When tragedy strikes, a victim can be left feeling hopeless, alone and unsure what to do next. For minor injuries and accidents, that is generally easily remedied. The steps to take and time to recover are generally well-established, and in most cases life eventually resumes at its normal pace. That is not the case when it comes to catastrophic injuries.
In the case of a catastrophic injury, it helps to have someone at your side who can help. Neale & Fhima have more than 40 years of experience aggressively serving the people of Southern California from offices in Dana Point, San Diego, San Francisco and Los Angeles. Neale & Fhima have the experience and the resources to make sure you or a loved one receives the compensation you deserve after a catastrophic injury.
With a 99 percent success rate and more than 1,000 clients served, Neale & Fhima offers a free consultation to evaluate the merits of your claim, and they receive no payment until your case is settled.
There is no single definition that defines a catastrophic injury. Any injury may seem catastrophic to the person who suffers it. However, in most cases, a catastrophic injury is one that debilitates the victim, causes permanent harm and at times leaves the person incapable of work. They may often be similar to more minor injuries, differing only in severity. Examples of catastrophic injuries include:
TBIs occur when the brain receives a severe trauma. These sorts of injuries are not only dangerous physically, but can also affect a person’s ability to think, remember and comprehend what is happening in their environment, and they can sometimes even change the individual’s personality. TBIs are more common than most people think – The Centers for Disease Control (CDC) estimate that more than 1.5 million people suffer from moderate to severe brain injuries. The CDC also estimates that 50,000 TBI victims die each year, while 85,000 suffer long-term injury. Overall, 5.3 million Americans suffer from TBIs.
Most Common Causes of TBI:
Spinal cord injuries can be especially devastating. Because the spinal cord is the main conduit for information from the brain to the rest of the body, any SCI can have serious consequences, including paralysis, and can severely debilitate the victim and every aspect of his life. New techniques have been created in the last decade in an attempt to address spinal cord injuries, including lowering body temperature to slow body functions and keep more damage from occurring. Nevertheless, spinal injuries are still some of the most debilitating of all injuries. The National Spinal Cord Injury Statistical Center estimates that roughly 300,000 people in the U.S. have an SCI, with 17,000 cases being reported each year. The average age of an SCI sufferer is 42.
According to the Mayo Clinic, the most common causes of spinal cord injuries include:
Paralysis occurs when, because of an accident, disease or another reason, a part of the body is incapable of movement. There are several types overall, but for severe paralysis there are two main types. Paraplegia is when the arms or legs cease to function; quadriplegia is the term applied when no limbs function. ABC News reports that one in 50 Americans suffer from some sort of paralysis.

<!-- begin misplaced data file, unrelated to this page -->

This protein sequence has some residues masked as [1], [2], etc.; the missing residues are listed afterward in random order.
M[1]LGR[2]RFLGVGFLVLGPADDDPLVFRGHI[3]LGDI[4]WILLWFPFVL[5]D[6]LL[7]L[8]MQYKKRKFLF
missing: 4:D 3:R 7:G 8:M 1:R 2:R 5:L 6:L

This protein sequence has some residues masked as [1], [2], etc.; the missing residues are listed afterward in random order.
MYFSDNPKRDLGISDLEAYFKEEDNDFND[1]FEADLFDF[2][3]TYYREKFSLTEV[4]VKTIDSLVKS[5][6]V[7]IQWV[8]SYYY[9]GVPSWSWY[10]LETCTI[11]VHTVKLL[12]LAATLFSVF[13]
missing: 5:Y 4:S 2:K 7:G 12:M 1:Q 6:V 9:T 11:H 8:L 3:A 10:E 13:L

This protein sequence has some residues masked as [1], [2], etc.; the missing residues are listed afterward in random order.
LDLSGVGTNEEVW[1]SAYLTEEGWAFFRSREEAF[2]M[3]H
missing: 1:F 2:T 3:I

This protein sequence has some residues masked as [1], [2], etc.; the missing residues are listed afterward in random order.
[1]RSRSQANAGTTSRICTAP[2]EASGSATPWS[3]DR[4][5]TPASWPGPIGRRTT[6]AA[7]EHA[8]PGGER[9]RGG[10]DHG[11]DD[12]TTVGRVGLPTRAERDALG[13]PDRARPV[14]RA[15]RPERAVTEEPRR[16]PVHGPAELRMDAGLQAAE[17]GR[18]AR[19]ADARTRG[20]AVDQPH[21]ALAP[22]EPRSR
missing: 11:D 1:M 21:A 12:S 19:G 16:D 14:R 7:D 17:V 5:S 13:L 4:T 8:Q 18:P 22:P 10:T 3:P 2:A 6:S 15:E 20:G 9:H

The United Kingdom’s National Health Service suggests the most common causes of paralysis include:
Serious accidents can cause internal injuries that are not visible and thus may be initially overlooked, increasing the danger of a catastrophic outcome. The lungs, liver, spleen, kidneys and intestines may be bruised or punctured, leading to hemorrhage and requiring medical treatment and/or surgery.
Catastrophic injuries while playing sports are generally uncommon, but they do occur despite the best efforts of leagues and coaches to emphasize safety, especially in contact sports such as football and soccer. The National Center for Catastrophic Sport Injury Research at The University of North Carolina defines a catastrophic sports injury as: “Fatalities, permanent disability injuries, serious injuries (fractured neck or serious head injury) even though the athlete has a full recovery, temporary or transient paralysis (athlete has no movement for a short time, but has a complete recovery), heat stroke due to exercise, or sudden cardiac arrest or sudden cardiac or severe cardiac disruption.” The center monitors injuries at all levels of athletics, compiling information about trends in sports injuries and ways to improve safety in sports. Results of this research have improved safety at all level of sports, including rule changes in football to protect players as much as possible against potential head injuries.
Motor Vehicle Accidents –Catastrophic injuries are an unfortunately common result of vehicle crashes. According to the NHTSA, there were roughly 6,296,000 vehicle accidents reported in the United States in 2015 alone, resulting in 35,092 deaths and with 2.44 million people injured.
Most Common Auto Accident Injuries:
Other common causes of catastrophic injuries include:
If a person is catastrophically injured due to the actions or inactions of another, they may often sue for damages. Because of the nature of the injuries and their long-term effects, according to Justia Legal Resources, damages may include:
Neale & Fhima has been serving residents of California for more than 40 years and offers free consultations. We do not charge for services unless you win your claim. To speak directly with one of our attorneys, call (888) 407-2955 or request your free consultation online.